HILO, BIG ISLAND (HawaiiNewsNow) - Vili Latuhoi and his friends were mixing kava at a home in Keaau several weeks ago when they started to feel ill.
"Our body felt like in pain, like I couldn't move, bad headaches," he said.
Latuhoi said that one of the kava mixing bowls was left uncovered outside.
"The last three cups around in the bowl, we found the slug inside," he said.
That slug was the apparent carrier for this brain invading parasite that cause the rat lungworm disease. Latuhoi said he visited the emergency room several times in pain before he was correctly diagnosed.
"Every single day we came in to test and they couldn't find anything," he said.
Following multiple visits to the emergency room, a friend of Latuhoi who was also sickened had told the doctor that he had remembered seeing a slug at the bottom of the kava bucket.
That is when the doctor immediately called everyone from the group back to the hospital for another test.
Experts say the hardest part about treating rat lungworm is diagnosing it. One doctor said no two cases are exactly the same.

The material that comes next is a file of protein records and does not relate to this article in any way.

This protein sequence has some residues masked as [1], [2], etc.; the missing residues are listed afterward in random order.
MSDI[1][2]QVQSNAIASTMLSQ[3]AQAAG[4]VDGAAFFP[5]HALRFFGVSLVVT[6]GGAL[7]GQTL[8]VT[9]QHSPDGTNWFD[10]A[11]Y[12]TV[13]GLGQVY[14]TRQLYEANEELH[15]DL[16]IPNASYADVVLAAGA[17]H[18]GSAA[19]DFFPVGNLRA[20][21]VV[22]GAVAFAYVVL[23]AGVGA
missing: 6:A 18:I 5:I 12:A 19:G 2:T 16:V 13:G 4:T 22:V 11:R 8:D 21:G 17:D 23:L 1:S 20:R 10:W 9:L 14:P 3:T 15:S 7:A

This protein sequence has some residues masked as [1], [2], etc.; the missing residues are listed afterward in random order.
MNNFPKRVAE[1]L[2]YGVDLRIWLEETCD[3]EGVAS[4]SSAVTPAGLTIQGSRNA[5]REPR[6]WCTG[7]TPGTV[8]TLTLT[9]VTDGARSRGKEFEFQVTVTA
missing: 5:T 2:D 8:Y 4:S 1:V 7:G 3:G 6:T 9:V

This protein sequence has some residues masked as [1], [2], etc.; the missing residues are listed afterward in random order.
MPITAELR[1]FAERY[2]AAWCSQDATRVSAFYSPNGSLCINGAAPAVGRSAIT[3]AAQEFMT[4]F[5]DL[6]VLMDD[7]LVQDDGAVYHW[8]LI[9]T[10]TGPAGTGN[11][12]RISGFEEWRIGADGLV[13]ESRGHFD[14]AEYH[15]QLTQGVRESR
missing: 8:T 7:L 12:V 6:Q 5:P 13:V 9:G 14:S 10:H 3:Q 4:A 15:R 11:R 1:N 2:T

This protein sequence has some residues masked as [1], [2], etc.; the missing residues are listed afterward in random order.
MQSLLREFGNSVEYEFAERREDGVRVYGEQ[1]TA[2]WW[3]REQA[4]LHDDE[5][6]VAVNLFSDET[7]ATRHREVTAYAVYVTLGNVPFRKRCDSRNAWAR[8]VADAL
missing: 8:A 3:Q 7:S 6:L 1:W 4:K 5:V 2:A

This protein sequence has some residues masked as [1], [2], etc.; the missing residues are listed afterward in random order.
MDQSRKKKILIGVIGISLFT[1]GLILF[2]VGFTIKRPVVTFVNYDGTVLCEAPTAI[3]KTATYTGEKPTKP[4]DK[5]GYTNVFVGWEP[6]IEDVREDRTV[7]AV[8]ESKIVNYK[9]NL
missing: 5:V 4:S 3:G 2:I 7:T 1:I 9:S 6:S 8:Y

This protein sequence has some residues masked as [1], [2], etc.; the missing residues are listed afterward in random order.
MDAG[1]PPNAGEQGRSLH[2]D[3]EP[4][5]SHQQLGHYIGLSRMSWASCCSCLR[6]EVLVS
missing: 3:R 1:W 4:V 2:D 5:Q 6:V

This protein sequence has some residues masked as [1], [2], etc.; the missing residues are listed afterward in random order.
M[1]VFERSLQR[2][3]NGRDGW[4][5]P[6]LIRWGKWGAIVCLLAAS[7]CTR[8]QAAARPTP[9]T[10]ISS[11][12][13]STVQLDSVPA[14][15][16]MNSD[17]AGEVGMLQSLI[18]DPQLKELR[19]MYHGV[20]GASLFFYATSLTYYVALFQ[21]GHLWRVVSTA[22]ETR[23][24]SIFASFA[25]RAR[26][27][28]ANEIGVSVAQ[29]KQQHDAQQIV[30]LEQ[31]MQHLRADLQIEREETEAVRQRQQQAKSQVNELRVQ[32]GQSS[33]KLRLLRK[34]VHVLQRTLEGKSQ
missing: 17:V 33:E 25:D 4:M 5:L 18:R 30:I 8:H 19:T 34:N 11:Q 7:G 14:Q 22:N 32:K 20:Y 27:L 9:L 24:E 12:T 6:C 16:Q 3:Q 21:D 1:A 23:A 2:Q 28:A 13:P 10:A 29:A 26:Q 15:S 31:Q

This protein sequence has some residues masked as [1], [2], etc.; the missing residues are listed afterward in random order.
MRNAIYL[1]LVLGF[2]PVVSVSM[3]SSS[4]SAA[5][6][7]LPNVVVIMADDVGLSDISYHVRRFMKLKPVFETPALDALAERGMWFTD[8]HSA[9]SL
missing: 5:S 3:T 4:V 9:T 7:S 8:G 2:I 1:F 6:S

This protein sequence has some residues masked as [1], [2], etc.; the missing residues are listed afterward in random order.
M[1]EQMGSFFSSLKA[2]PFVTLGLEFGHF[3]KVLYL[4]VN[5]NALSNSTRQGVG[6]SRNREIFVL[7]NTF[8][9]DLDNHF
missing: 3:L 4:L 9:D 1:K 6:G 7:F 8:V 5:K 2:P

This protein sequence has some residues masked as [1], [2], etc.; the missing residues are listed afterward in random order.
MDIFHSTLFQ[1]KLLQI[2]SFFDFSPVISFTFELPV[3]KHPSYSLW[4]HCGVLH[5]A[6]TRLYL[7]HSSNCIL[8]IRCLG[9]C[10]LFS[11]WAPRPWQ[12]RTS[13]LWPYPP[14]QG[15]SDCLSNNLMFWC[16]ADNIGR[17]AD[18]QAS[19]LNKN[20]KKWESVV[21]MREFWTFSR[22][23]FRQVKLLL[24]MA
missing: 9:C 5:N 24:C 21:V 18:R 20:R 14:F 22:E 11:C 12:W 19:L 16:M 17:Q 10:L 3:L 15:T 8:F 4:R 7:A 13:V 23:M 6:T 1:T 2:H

"This disease presents differently in every single patient. We will have patients who come to the emergency room who have severe headaches," Dr. Jon Martell, director of acute care at Hilo Medical Center said. "We have some come with just some general muscle aches or their skins burns or their arms are weak."
In the past, Martell said the symptoms usually included headaches and muscle aches. But lately, he is seeing a more aggressive strain, with patients suffering paralysis and even comas.
Despite the recent increase in rat lungworm disease patients, the state Health Department says its not an epidemic.
But Martell said he expects to see more cases.
"It was limited to lower Puna when we started eight years ago. Now it's in Hilo and ... it's going to be on other islands and as it generalizes the number of cases are going to go up," he said.